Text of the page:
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Should you make your body part of your will?

Many residents in Oklahoma may not have considered making their body part of their will. Often, individuals think to include medical decisions, such as resuscitation or organ donor wishes, in end-of-life documentation. Based on a case in another state, individuals may want to consider including burial wishes in their wills.

According to court documents, a 23-year-old son of divorced parents died suddenly in another state. He reportedly left no verbal or written instructions for his burial, and he didn't have a will. According to reports, his parents were divided on where to bury his remains, though they did agree on cremation.

The man was not married and didn't have any children, so his parents are the only beneficiaries of his estate. They are also co-personal representatives of that estate.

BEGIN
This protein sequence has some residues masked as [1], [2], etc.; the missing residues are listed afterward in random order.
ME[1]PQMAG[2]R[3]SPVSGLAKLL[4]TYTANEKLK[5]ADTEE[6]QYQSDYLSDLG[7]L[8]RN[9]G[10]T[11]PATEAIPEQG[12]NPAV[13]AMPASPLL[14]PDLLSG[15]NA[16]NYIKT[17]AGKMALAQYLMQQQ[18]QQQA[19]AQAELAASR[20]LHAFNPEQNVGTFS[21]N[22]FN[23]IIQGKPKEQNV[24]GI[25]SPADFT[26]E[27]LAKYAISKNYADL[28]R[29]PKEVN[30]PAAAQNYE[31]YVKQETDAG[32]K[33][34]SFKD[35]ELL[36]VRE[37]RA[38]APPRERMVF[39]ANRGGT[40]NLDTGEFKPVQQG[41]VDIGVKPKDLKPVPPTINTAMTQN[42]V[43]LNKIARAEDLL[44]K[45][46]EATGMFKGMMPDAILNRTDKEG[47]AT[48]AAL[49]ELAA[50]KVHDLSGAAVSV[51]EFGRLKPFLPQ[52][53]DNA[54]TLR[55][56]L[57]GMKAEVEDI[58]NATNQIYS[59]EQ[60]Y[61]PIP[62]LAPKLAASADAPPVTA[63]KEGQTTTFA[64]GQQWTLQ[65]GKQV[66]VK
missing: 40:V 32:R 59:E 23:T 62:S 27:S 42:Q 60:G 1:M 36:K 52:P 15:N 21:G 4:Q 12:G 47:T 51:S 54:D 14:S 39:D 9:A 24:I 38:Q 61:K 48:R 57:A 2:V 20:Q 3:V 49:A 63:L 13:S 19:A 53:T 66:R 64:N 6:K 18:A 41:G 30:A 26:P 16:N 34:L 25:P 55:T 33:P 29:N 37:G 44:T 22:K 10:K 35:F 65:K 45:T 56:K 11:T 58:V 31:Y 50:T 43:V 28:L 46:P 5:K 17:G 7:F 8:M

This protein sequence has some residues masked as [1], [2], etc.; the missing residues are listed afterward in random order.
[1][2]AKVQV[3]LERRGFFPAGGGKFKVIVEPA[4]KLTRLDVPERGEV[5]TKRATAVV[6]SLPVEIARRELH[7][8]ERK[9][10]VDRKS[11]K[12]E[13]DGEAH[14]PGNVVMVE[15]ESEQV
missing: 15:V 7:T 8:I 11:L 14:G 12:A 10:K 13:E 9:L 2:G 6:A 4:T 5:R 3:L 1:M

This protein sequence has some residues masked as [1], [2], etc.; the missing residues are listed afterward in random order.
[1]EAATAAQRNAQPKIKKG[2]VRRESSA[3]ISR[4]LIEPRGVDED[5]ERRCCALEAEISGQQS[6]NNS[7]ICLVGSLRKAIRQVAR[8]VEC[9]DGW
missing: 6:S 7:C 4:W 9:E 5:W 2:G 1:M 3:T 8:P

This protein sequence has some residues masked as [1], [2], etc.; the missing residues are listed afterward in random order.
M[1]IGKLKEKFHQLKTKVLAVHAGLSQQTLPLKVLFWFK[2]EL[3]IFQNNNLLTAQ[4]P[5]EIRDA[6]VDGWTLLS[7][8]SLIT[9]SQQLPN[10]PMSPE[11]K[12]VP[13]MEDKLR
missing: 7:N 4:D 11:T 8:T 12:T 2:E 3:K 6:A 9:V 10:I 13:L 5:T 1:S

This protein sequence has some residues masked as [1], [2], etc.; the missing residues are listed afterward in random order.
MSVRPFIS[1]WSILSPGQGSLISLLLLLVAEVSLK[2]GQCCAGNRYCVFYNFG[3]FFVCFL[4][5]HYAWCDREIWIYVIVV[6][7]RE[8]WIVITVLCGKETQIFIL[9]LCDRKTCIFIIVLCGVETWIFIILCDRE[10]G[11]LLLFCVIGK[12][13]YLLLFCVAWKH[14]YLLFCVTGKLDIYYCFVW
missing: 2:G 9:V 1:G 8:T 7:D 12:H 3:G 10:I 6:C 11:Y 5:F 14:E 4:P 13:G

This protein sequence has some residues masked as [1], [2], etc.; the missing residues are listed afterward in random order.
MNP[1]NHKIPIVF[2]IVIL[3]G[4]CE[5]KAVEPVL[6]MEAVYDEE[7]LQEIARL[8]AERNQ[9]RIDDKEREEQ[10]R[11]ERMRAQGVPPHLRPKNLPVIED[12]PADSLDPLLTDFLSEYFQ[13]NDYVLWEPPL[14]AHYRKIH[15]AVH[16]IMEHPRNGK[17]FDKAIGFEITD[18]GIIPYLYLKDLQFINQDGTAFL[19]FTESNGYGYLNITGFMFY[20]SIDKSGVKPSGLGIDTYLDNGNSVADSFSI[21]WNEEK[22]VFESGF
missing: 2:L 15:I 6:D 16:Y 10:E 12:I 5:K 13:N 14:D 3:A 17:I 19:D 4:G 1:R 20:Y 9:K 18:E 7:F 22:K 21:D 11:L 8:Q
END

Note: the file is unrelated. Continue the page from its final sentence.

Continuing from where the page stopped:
Court documents show that the father petitioned the court to rule that the son's ashes were property. As property of the estate, the ashes could be divided equally between the parents, who could then do what they wanted with their half. The mother opposed this measure.

The court found that the remains were not legal property that could be divided. It also instructed the parents to carry out responsibilities as co-personal representatives of the estate by disposing of the remains. According to documents, the court said it would appoint a person to carry out the task if the parents could not make a decision.

It appears that the court was not denying the ability or right to divide the son's ashes between the parents, and left it open for the parents or an appointed designee to make such arrangements in the future if desired. However, the court did refuse to make the son's ashes a matter of legal property.

Grieving family members have much to deal with, and trying to decide on the best way to bury a loved one's remains can be stressful and emotional. By creating a will that covers your wishes, you remove that anxiety from your heirs.

Source: The Washington Post, "If a dead person’s heirs disagree about where to bury his ashes, should the ashes be split among them?" Eugene Volokh, May. 22, 2014

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